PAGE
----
Sea Duty-Pearl

After the fiasco of the flooded engine room, the Howard was ordered back to Pearl Harbor for repairs. On the way back ,someone observed the truck light was out. Now the truck light is the light on the tallest mast of the ship. Being the newest member of the crew I was ordered to climb the mast, about 50 ft.) on that rolling ,pitching, boat. I have a deadly fear of heights, I get a nose bleed if I climb three rungs of a ladder. I refused and I was put on report. Nothing was done about it and no one climbed the mast until we got to Pearl and the yard crew fixed it.

When we arrived in Pearl Harbor the engine room was pumped out and the yard crew set about putting in the generator and pumps that were needed. The Captain also thought the Howard needed a sprucing up. Scraping and painting were ordered This job fell to the deck crew, we referred to them as deck apes. 

I had just come off my watch, 8-12 AM and thought I would get some sun. There was a frenzy of  signal lights from the Admirals hill that overlooked the naval base. The captain yelled at the Chief Bosun, who ran over to the port side , and yelled at a seaman to get his ass on board as he was painting the Howard in nothing but women's bloomers, hardly regulation.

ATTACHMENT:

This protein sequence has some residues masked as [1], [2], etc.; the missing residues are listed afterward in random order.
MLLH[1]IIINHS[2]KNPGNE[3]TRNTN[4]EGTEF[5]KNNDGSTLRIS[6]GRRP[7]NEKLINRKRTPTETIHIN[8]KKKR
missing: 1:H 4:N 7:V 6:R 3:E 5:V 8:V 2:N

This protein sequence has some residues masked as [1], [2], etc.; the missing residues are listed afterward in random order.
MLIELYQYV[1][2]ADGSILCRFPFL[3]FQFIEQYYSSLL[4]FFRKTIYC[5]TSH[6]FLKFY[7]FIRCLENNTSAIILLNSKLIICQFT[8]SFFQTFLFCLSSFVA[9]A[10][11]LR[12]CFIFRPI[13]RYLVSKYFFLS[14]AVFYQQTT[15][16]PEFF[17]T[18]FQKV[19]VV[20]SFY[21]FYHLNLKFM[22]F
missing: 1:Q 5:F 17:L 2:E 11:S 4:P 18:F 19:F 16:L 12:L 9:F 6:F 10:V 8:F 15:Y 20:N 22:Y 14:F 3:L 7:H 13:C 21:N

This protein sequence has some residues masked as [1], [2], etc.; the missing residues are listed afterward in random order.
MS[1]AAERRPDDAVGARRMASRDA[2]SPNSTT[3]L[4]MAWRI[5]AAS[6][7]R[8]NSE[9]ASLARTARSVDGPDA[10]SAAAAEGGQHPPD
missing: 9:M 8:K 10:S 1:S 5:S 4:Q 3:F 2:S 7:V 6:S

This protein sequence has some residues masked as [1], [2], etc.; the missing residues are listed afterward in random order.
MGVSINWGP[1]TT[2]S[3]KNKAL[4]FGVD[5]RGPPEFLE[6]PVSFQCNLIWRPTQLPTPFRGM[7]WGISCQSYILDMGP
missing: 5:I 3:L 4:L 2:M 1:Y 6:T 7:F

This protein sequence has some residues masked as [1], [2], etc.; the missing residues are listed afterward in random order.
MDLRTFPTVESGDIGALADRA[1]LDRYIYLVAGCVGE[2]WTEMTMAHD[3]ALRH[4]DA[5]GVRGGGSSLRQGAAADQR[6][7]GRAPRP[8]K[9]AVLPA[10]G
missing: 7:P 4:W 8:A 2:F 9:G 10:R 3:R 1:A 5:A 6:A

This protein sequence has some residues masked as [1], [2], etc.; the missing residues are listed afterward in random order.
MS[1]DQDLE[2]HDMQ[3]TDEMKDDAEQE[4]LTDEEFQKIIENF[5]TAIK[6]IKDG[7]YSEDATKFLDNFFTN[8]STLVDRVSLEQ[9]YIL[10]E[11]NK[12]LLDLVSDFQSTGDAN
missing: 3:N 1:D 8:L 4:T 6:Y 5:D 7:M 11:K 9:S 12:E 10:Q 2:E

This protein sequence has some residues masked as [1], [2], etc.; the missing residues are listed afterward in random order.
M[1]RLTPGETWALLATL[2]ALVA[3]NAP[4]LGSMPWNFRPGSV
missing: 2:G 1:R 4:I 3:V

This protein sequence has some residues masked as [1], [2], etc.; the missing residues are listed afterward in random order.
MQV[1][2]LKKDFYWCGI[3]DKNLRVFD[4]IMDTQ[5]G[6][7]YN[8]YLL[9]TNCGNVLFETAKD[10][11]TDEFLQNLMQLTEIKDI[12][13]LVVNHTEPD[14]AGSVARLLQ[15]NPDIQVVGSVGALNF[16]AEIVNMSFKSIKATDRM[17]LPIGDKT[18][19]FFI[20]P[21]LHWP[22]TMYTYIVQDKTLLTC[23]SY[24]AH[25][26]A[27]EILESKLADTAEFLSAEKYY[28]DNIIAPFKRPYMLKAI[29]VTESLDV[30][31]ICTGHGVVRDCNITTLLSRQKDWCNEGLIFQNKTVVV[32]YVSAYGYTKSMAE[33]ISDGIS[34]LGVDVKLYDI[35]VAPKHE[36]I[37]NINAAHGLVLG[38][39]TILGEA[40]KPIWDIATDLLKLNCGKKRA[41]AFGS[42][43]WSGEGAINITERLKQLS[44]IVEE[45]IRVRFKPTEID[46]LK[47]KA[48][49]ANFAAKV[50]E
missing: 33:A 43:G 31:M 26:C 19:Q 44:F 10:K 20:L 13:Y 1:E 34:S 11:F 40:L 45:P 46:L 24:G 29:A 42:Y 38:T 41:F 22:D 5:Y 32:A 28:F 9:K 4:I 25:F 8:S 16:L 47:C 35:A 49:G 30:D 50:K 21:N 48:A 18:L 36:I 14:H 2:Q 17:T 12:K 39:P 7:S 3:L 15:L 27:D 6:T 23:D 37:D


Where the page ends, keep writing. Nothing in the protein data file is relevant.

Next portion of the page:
After repairs we left for San Diego. After arriving at San Diego all of my mail caught up to me. My sister wrote a letter a week and there was a stack of them. I put them in the order of which they were written. The last letter said my brother-in-law was stationed in an airfield outside San Diego. 

I got permission from the OD to go to the harbor master who would have  a list of all the naval bases and airfields. As luck would have it the garbage scow pulled alongside and I jumped on board. The harbor master had the number of  the airfield and let me use his phone. 

Now here comes the weird part. I called the airfield and asked  for Petty Officer  f/c Jackob Goldblum, the voice answered , this is Jacob Goldblum, who is this? What are the chances of this happening?

I spent a weekend at his base. Food, food, food I never saw food like they had. I thought I had died and gone to heaven. Fresh milk, real butter, fresh eggs, three kinds of meat at every meal, fresh pies. When I went though their chow lines they took bets I couldn't finish all that food. Some of  the sailors asked if  I was in the same navy. Others asked if we were losing the war.

A DE has very limited space for food, I went back to my ship ten pounds heavier.